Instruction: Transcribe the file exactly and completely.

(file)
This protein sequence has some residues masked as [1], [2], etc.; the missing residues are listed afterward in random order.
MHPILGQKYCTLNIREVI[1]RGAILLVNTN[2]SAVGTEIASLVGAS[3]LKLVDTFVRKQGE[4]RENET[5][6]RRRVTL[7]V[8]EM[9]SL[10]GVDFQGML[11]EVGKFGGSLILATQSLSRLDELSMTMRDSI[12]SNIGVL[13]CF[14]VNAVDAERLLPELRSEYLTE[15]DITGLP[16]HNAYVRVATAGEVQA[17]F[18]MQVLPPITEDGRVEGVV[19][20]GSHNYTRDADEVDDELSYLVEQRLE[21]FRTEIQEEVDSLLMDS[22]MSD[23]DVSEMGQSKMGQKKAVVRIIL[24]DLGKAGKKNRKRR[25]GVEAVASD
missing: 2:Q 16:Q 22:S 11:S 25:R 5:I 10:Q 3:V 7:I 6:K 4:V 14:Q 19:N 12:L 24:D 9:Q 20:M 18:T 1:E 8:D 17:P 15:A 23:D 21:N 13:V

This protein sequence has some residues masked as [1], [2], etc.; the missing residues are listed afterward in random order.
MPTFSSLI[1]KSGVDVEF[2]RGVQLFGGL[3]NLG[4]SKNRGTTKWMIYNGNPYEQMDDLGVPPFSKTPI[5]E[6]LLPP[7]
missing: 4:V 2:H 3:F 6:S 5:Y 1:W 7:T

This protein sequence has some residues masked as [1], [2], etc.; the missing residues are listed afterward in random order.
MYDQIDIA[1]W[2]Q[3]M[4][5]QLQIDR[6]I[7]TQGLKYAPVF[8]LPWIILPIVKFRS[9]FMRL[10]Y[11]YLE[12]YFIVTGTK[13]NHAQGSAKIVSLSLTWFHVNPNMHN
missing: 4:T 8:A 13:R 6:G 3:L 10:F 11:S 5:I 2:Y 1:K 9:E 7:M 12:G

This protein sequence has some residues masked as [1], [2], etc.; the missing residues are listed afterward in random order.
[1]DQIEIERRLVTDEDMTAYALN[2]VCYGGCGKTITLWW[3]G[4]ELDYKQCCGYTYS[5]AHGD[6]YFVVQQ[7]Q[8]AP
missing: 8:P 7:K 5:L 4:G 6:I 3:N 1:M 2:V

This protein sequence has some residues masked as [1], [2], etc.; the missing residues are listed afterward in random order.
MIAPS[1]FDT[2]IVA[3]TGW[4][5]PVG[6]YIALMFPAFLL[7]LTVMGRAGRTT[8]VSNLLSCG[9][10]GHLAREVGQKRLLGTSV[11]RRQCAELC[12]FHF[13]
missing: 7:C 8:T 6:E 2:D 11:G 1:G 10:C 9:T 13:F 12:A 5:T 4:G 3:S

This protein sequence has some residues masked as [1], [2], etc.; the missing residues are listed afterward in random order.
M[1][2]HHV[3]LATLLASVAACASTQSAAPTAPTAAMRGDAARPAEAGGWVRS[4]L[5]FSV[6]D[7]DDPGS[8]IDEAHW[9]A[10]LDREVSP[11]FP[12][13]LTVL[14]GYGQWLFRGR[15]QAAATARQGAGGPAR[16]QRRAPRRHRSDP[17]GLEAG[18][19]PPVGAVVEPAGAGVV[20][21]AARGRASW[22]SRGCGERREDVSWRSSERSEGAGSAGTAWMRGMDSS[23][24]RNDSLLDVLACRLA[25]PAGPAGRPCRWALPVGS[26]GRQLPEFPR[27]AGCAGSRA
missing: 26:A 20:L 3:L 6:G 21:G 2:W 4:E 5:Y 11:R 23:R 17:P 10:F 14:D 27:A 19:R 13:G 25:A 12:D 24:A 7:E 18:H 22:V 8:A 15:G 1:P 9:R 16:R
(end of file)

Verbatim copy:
This protein sequence has some residues masked as [1], [2], etc.; the missing residues are listed afterward in random order.
MHPILGQKYCTLNIREVI[1]RGAILLVNTN[2]SAVGTEIASLVGAS[3]LKLVDTFVRKQGE[4]RENET[5][6]RRRVTL[7]V[8]EM[9]SL[10]GVDFQGML[11]EVGKFGGSLILATQSLSRLDELSMTMRDSI[12]SNIGVL[13]CF[14]VNAVDAERLLPELRSEYLTE[15]DITGLP[16]HNAYVRVATAGEVQA[17]F[18]MQVLPPITEDGRVEGVV[19][20]GSHNYTRDADEVDDELSYLVEQRLE[21]FRTEIQEEVDSLLMDS[22]MSD[23]DVSEMGQSKMGQKKAVVRIIL[24]DLGKAGKKNRKRR[25]GVEAVASD
missing: 2:Q 16:Q 22:S 11:S 25:R 5:I 10:Q 3:V 7:I 6:K 4:V 14:Q 19:N 12:L 24:D 9:Q 20:M 18:T 1:E 8:D 17:P 15:A 23:D 21:N 13:V

This protein sequence has some residues masked as [1], [2], etc.; the missing residues are listed afterward in random order.
MPTFSSLI[1]KSGVDVEF[2]RGVQLFGGL[3]NLG[4]SKNRGTTKWMIYNGNPYEQMDDLGVPPFSKTPI[5]E[6]LLPP[7]
missing: 4:V 2:H 3:F 6:S 5:Y 1:W 7:T

This protein sequence has some residues masked as [1], [2], etc.; the missing residues are listed afterward in random order.
MYDQIDIA[1]W[2]Q[3]M[4][5]QLQIDR[6]I[7]TQGLKYAPVF[8]LPWIILPIVKFRS[9]FMRL[10]Y[11]YLE[12]YFIVTGTK[13]NHAQGSAKIVSLSLTWFHVNPNMHN
missing: 4:T 8:A 13:R 6:G 3:L 10:F 11:S 5:I 2:Y 1:K 9:E 7:M 12:G

This protein sequence has some residues masked as [1], [2], etc.; the missing residues are listed afterward in random order.
[1]DQIEIERRLVTDEDMTAYALN[2]VCYGGCGKTITLWW[3]G[4]ELDYKQCCGYTYS[5]AHGD[6]YFVVQQ[7]Q[8]AP
missing: 8:P 7:K 5:L 4:G 6:I 3:N 1:M 2:V

This protein sequence has some residues masked as [1], [2], etc.; the missing residues are listed afterward in random order.
MIAPS[1]FDT[2]IVA[3]TGW[4][5]PVG[6]YIALMFPAFLL[7]LTVMGRAGRTT[8]VSNLLSCG[9][10]GHLAREVGQKRLLGTSV[11]RRQCAELC[12]FHF[13]
missing: 7:C 8:T 6:E 2:D 11:G 1:G 10:C 9:T 13:F 12:A 5:T 4:G 3:S

This protein sequence has some residues masked as [1], [2], etc.; the missing residues are listed afterward in random order.
M[1][2]HHV[3]LATLLASVAACASTQSAAPTAPTAAMRGDAARPAEAGGWVRS[4]L[5]FSV[6]D[7]DDPGS[8]IDEAHW[9]A[10]LDREVSP[11]FP[12][13]LTVL[14]GYGQWLFRGR[15]QAAATARQGAGGPAR[16]QRRAPRRHRSDP[17]GLEAG[18][19]PPVGAVVEPAGAGVV[20][21]AARGRASW[22]SRGCGERREDVSWRSSERSEGAGSAGTAWMRGMDSS[23][24]RNDSLLDVLACRLA[25]PAGPAGRPCRWALPVGS[26]GRQLPEFPR[27]AGCAGSRA
missing: 26:A 20:L 3:L 6:G 21:G 2:W 4:E 5:Y 11:R 23:R 17:P 10:F 14:D 27:A 19:R 13:G 25:A 12:D 24:A 7:E 18:H 22:V 8:A 15:G 1:P 9:R 16:R